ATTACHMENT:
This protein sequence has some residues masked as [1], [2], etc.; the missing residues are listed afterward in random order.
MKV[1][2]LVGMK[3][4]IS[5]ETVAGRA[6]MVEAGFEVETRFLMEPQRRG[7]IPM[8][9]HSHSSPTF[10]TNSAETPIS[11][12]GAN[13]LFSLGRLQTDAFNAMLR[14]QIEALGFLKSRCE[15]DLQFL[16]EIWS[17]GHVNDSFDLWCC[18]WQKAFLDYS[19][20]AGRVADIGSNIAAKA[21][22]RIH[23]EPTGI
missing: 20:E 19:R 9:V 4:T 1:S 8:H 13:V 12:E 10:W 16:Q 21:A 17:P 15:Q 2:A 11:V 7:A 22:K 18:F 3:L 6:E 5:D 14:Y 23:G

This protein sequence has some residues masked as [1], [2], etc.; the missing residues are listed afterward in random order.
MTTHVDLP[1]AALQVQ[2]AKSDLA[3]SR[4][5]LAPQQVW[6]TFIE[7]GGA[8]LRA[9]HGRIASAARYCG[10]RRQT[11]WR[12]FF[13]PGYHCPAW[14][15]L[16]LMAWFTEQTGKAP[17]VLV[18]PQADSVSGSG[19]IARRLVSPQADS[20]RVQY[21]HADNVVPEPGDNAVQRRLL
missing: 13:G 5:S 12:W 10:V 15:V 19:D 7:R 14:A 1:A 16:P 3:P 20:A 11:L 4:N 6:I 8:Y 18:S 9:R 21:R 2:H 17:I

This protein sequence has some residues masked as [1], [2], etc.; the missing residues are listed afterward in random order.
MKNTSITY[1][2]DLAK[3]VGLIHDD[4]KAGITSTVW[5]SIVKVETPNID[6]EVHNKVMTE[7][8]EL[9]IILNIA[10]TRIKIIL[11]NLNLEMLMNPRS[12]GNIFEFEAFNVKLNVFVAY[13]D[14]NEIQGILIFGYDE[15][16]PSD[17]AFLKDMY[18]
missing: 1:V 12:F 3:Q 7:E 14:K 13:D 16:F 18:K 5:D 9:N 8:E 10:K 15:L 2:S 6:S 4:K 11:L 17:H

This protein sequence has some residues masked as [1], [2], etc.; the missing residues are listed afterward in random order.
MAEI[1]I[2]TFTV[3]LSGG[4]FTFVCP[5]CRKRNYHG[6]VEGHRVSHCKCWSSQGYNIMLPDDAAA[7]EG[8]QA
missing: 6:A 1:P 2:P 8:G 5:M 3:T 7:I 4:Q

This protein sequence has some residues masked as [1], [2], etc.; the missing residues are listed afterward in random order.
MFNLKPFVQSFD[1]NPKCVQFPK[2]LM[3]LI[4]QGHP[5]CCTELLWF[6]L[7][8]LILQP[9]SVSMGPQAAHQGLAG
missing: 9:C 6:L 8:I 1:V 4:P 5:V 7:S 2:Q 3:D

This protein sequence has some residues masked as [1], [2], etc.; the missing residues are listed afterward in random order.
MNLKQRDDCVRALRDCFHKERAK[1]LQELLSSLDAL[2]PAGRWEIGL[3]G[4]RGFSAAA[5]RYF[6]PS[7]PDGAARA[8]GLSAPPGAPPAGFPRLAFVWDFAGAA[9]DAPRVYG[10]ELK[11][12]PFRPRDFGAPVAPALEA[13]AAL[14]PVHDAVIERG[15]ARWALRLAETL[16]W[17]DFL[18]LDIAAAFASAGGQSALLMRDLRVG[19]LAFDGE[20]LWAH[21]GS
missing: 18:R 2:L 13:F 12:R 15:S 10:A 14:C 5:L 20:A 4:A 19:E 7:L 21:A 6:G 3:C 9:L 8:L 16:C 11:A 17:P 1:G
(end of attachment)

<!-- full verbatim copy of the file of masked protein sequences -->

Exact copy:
This protein sequence has some residues masked as [1], [2], etc.; the missing residues are listed afterward in random order.
MKV[1][2]LVGMK[3][4]IS[5]ETVAGRA[6]MVEAGFEVETRFLMEPQRRG[7]IPM[8][9]HSHSSPTF[10]TNSAETPIS[11][12]GAN[13]LFSLGRLQTDAFNAMLR[14]QIEALGFLKSRCE[15]DLQFL[16]EIWS[17]GHVNDSFDLWCC[18]WQKAFLDYS[19][20]AGRVADIGSNIAAKA[21][22]RIH[23]EPTGI
missing: 20:E 19:R 9:V 4:T 1:S 8:H 13:V 12:E 10:W 16:Q 21:A 17:P 15:Q 2:A 11:V 7:A 22:K 18:F 3:L 6:E 5:D 14:Y 23:G

This protein sequence has some residues masked as [1], [2], etc.; the missing residues are listed afterward in random order.
MTTHVDLP[1]AALQVQ[2]AKSDLA[3]SR[4][5]LAPQQVW[6]TFIE[7]GGA[8]LRA[9]HGRIASAARYCG[10]RRQT[11]WR[12]FF[13]PGYHCPAW[14][15]L[16]LMAWFTEQTGKAP[17]VLV[18]PQADSVSGSG[19]IARRLVSPQADS[20]RVQY[21]HADNVVPEPGDNAVQRRLL
missing: 13:G 5:S 12:W 10:V 15:V 19:D 7:R 14:A 1:A 16:P 3:P 20:A 11:L 4:N 6:I 8:Y 18:S 9:R 21:R 2:H 17:I

This protein sequence has some residues masked as [1], [2], etc.; the missing residues are listed afterward in random order.
MKNTSITY[1][2]DLAK[3]VGLIHDD[4]KAGITSTVW[5]SIVKVETPNID[6]EVHNKVMTE[7][8]EL[9]IILNIA[10]TRIKIIL[11]NLNLEMLMNPRS[12]GNIFEFEAFNVKLNVFVAY[13]D[14]NEIQGILIFGYDE[15][16]PSD[17]AFLKDMY[18]
missing: 1:V 12:F 3:Q 7:E 14:K 13:D 16:F 18:K 5:D 9:N 8:E 10:K 15:L 2:S 6:S 4:K 11:L 17:H

This protein sequence has some residues masked as [1], [2], etc.; the missing residues are listed afterward in random order.
MAEI[1]I[2]TFTV[3]LSGG[4]FTFVCP[5]CRKRNYHG[6]VEGHRVSHCKCWSSQGYNIMLPDDAAA[7]EG[8]QA
missing: 6:A 1:P 2:P 8:G 5:M 3:T 7:I 4:Q

This protein sequence has some residues masked as [1], [2], etc.; the missing residues are listed afterward in random order.
MFNLKPFVQSFD[1]NPKCVQFPK[2]LM[3]LI[4]QGHP[5]CCTELLWF[6]L[7][8]LILQP[9]SVSMGPQAAHQGLAG
missing: 9:C 6:L 8:I 1:V 4:P 5:V 7:S 2:Q 3:D

This protein sequence has some residues masked as [1], [2], etc.; the missing residues are listed afterward in random order.
MNLKQRDDCVRALRDCFHKERAK[1]LQELLSSLDAL[2]PAGRWEIGL[3]G[4]RGFSAAA[5]RYF[6]PS[7]PDGAARA[8]GLSAPPGAPPAGFPRLAFVWDFAGAA[9]DAPRVYG[10]ELK[11][12]PFRPRDFGAPVAPALEA[13]AAL[14]PVHDAVIERG[15]ARWALRLAETL[16]W[17]DFL[18]LDIAAAFASAGGQSALLMRDLRVG[19]LAFDGE[20]LWAH[21]GS
missing: 18:R 2:L 13:F 12:R 15:S 10:A 14:C 5:L 20:A 4:A 19:E 7:L 21:A 6:G 3:C 9:L 8:L 16:C 11:A 17:P 1:G